The other day I re-read Understanding Anglican Worship (Grove, Nottingham 1999) in which the author, David Kennedy, wrote “Anglican worship gives a central place to Scripture”! In support of this contention he went on to quote John Wesley: “I believe there is no liturgy in the world, either in ancient or modern language, which breathes more of solid, Scriptural, rational piety, than the Common Prayer of the Church of England”. As a staunch Nonconformist of many years standing my immediate reaction was quite negative – ‘How dare this man suggest that the Anglicans take Scripture more seriously than other Christians!’
But then came the reality check. The sad fact is that in spite of Paul’s charge to Timothy to “devote yourself to the public reading of scripture” (1 Tim 4.13 NRSV, where, of course, the reference is to the law and the prophets of Old Testament), increasingly many of my Baptist minister colleagues appear to give “little time and effort” (GNB) to this task. Indeed, to my amazement on Easter Sunday of this year the Baptist church I attended had no Scripture readings. True, it was a ‘family service’ with many children present – but was reading a Gospel account of the story of the empty tomb really beyond these children? I then remembered another Baptist church I went to on holiday, where on an August Sunday morning the service was led by members of a Scripture Union beach mission team, but at no point was there a Scripture reading. I was astounded then – and still remain astounded. It is as if the more ‘Bible-believing’ Christians are, the less likely they are to read the Scriptures in public worship!
By contrast this morning I attended the ‘Parish Eucharist’ at Chelmsford Cathedral. As is always the case, after the opening ‘Gathering’ when a hymn was sung and prayers were said, we went straight into ‘The Liturgy of the Word’. We began with Acts 9.1-6; then sang a version of Psalm 30.1-5, 11-12; this was followed by Revelation 5.11-14; and climaxed with the Gospel reading from John 21.1-19. The preacher this morning would never have been invited to an evangelical celebration such as Spring Harvest – apart from anything else he doesn’t tell any jokes or funny stories – instead we had a solid exposition of John 21.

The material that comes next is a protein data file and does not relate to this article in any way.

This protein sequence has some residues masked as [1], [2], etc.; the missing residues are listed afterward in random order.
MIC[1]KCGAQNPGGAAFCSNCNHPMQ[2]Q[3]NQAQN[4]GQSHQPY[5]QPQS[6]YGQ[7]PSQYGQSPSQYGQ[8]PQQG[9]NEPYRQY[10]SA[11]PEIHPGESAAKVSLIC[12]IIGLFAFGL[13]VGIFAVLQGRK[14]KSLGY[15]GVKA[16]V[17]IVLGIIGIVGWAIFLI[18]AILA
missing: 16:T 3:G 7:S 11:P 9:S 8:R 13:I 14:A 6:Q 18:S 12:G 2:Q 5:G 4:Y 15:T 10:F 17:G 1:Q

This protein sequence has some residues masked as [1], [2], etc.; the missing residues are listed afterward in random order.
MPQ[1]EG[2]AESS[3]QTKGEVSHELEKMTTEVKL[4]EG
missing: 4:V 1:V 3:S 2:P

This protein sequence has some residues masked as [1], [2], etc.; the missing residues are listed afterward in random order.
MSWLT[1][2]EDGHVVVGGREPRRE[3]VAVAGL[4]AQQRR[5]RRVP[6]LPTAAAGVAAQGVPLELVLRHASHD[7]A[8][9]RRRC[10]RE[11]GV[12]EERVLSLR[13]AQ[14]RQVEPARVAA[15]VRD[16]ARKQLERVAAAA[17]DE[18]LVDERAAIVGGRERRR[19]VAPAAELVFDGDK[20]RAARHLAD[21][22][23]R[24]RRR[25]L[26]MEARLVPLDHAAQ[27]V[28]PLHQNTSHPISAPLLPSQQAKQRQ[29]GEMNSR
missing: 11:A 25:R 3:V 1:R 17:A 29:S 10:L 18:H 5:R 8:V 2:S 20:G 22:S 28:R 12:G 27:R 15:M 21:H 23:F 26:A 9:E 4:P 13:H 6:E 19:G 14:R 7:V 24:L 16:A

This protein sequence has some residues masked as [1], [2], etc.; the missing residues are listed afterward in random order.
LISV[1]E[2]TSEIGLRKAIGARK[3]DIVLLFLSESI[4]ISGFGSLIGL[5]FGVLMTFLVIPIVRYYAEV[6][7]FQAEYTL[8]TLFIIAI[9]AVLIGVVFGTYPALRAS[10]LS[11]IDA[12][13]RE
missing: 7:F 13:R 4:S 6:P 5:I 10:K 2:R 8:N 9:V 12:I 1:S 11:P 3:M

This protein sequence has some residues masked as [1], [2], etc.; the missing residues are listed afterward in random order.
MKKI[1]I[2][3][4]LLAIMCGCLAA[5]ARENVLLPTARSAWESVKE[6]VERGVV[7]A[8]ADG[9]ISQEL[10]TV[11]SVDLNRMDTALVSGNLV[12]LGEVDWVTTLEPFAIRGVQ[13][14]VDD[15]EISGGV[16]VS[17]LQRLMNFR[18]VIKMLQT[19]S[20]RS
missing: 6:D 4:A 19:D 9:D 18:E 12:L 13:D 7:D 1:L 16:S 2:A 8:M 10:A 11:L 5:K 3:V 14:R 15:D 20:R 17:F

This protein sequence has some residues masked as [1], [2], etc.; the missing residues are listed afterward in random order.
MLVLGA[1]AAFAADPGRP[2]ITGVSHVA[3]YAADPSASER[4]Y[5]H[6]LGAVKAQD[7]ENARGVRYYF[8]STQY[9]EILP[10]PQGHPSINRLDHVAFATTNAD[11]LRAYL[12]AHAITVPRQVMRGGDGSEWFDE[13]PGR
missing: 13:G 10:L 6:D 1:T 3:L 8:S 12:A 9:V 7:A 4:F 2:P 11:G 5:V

To be fair, Anglicans are not the only Christians to take Scripture seriously. My father, for instance, was a great believer in reading the Scriptures in the context of a Sunday service. In his church in Cambridge he created quite a stir when over a period of six evening services he read through the whole of the Book of Ezekiel! I vividly remember my father’s excitement when the New English Bible first came out – with such a ‘modern’ and accessible version, he would often read several chapters from a Gospel before preaching to the congregation. No doubt it was because of his influence that as a student for one year at an international seminary sponsored by the Southern Baptist Convention, at ‘morning chapel’ instead of preaching I read all four chapters of Paul’s Letter to the Colossians and reminded my congregation that originally this was a letter which Paul would have expected the church at Colossae to listen to at once sitting. In so doing I was protesting against the custom of ‘morning chapel’ whereby the preacher read a verse or two of Scripture – and then preached for the next 20 minutes. The reading of the Scriptures had been down-graded. Alas, this continues to be the case in many Baptist churches, where worshippers are blessed if they hear as many as twelve verses read.
The situation becomes all the more serious in so far as the Bible is no longer read in many Christian homes. What percentage of church families, I wonder, read the Scriptures together every morning or evening? Indeed, what percentage of Christians read Bibles every day? According to one 2008 survey 35% of British churchgoers claim to read their Bible every day. Frankly, I don’t believe that – it certainly does not tally with my experience as a pastor. I am more inclined to believe a 1997 Bible Society survey of regular churchgoers which found that 16% read something from the Bible every day; a further 9% read the Bible several times a week; 11% read something from the Bible about once a week; and 9% read the Bible about once a month. In other words in any given month, the majority of churchgoers never read their Bible. As a result we have increasingly Biblically illiterate congregations. All the more reason, therefore, to bring back the Bible in church.
Yes, let’s take Scripture more seriously, for – to quote Wesley again – “Although there may be chaff in the pulpit, there is always good grain at the lectern”!